"I just find it curious that someone would sort of do an interview about it without actually making amends privately," said Mandy Moore, who previously accused ex-husband Ryan Adams of emotional abuse

By Benjamin VanHoose
July 06, 2020 10:57 AM
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Mandy Moore is speaking out after ex-husband Ryan Adams' recent public apology, which came over one year after she made allegations of emotional abuse against him.

On Monday, the This Is Us star, 36, spoke with Today's Hoda Kotb about her return to music with her album Silver Landings when she addressed Adams, 45, and his Daily Mail essay.

Published on Friday, the open letter saw the musician apologize for his past actions, saying "there are no words to express how bad I feel about the ways I've mistreated people throughout my life and career."

Back in February 2019, Moore and six other women accused Adams of harassment and emotional abuse. At age 25, Moore married the rocker in 2009, and the pair split in 2015 and officially divorced in 2016.

"It's challenging because in many ways I feel like I've said all I want to say about him and that situation, but I find it curious that someone would make a public apology but not do it privately," Moore said on Monday.

Mandy Moore and Ryan Adams
Jon Kopaloff/FilmMagic; Kevin Mazur/WireImage

"I am speaking for myself," she continued, "but I have not heard from him, and I'm not looking for an apology necessarily, I just find it curious that someone would sort of do an interview about it without actually making amends privately."

In the February 2019 New York Times report, the women accused Adams of being manipulative, controlling, and obsessive. At the time, Adams denied the claims to the Times via his attorney Andrew Brettler.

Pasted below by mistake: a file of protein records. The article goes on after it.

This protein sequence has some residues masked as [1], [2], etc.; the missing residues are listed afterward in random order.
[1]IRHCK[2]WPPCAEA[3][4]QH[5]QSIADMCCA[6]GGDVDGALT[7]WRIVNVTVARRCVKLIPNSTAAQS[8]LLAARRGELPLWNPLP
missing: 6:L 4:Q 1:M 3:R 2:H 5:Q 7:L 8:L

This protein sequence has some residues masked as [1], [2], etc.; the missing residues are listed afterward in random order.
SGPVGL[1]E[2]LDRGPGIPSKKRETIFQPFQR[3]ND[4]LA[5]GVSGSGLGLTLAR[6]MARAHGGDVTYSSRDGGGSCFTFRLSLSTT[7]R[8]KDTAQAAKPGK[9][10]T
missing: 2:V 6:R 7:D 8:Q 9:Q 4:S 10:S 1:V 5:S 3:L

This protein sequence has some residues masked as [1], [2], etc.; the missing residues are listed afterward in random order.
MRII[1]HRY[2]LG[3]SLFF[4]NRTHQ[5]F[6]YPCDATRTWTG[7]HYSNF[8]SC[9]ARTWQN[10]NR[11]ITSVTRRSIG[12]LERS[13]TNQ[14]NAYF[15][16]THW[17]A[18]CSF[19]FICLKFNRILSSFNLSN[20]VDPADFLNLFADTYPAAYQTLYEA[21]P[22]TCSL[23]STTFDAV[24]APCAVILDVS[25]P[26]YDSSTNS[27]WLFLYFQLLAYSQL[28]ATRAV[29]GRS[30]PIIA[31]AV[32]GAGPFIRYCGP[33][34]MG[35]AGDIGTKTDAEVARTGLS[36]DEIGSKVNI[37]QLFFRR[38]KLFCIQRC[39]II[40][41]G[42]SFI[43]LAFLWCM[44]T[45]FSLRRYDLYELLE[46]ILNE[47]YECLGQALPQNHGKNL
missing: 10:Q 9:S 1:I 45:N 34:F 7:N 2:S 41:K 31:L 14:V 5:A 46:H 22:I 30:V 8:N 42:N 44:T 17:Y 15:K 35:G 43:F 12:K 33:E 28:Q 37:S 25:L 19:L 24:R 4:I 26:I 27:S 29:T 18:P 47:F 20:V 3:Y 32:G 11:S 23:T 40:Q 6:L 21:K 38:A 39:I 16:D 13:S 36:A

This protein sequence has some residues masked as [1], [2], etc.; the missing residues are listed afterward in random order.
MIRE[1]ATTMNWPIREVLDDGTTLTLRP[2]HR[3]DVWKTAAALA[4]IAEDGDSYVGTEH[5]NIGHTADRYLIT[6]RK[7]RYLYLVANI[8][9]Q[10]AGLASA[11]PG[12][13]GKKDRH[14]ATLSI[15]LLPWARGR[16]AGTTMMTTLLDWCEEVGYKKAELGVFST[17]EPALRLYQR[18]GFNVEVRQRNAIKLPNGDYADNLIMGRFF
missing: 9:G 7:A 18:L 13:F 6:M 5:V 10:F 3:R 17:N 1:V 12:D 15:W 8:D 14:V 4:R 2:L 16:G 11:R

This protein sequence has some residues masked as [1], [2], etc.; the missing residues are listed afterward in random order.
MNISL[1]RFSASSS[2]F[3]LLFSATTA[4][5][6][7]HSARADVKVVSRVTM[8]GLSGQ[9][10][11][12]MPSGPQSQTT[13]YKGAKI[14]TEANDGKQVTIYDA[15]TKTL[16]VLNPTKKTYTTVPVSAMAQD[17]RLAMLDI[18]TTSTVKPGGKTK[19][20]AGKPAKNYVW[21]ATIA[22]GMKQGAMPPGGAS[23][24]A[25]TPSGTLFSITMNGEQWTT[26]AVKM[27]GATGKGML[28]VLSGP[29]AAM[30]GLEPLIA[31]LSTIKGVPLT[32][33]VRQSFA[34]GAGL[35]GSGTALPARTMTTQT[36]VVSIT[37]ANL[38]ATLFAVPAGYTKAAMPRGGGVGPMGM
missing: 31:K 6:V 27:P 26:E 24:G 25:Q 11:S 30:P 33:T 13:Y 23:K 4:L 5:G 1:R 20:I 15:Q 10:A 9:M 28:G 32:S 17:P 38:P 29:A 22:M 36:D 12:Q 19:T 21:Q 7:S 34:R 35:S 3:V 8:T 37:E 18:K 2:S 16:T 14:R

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"All I can say is that I'm sorry," the singer wrote in his new essay. "It's that simple. This period of isolation and reflection made me realize that I needed to make significant changes in my life."

"I've gotten past the point where I would be apologizing just for the sake of being let off the hook and I know full well that any apology from me probably won't be accepted by those I've hurt," he wrote. "I get that and I also understand that there's no going back."

Adams said while his apology will "seem like the same empty bulls—" to a lot of people, "this time it is different."

Mandy Moore and Ryan Adams in February 2012
Kevin Mazur/WireImage

"Having truly realized the harm that I've caused, it wrecked me, and I'm still reeling from the ripples of devastating effects that my actions triggered," he shared. "There is no way to convince people that this time is truly different, but this is the albatross that I deserve to carry with me as a result of my actions."

"Realizing the consequences of my actions, I took a hard look inwards and sought to find the truth behind them," Adams explained. "I made a promise to myself that no matter what it took, I would get to the root of these issues and finally start to fix myself so I could be a better friend, a better partner, and a better man overall."

RELATED VIDEO: Mandy Moore Speaks Out After Alleging Ex Ryan Adams Was 'Psychologically Abusive' in New Report

Moore — who's now married to musician Taylor Goldsmithpreviously claimed that Adams “discouraged” her from working with other producers and managers, but after writing songs together Adams would “replace her with other female artists” when it came time to record the tracks.

The actress also said he was “psychologically abusive” and belittled her musical abilities. “His controlling behavior essentially did block my ability to make new connections in the industry during a very pivotal and potentially lucrative time — my entire mid-to-late 20s,” Moore told the Times.

"Speaking your truth can be painful and triggering but it's always worth it," Moore wrote on Instagram after the article was published. "My heart is with all women who have suffered any sort of trauma or abuse. You are seen and heard. #sisterhoodforever."

Following her Today interview, Moore tweeted a response to a news article about the piece, writing, "And can we also just move on from giving space to this nonsense and empty, performative acts of contrition and focus on real news? Like #JusticeForBreonnaTaylor"

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If you are experiencing domestic violence, call the National Domestic Violence Hotline at 1-800-799-7233, or go to thehotline.org. All calls are toll-free and confidential. The hotline is available 24/7 in more than 170 languages.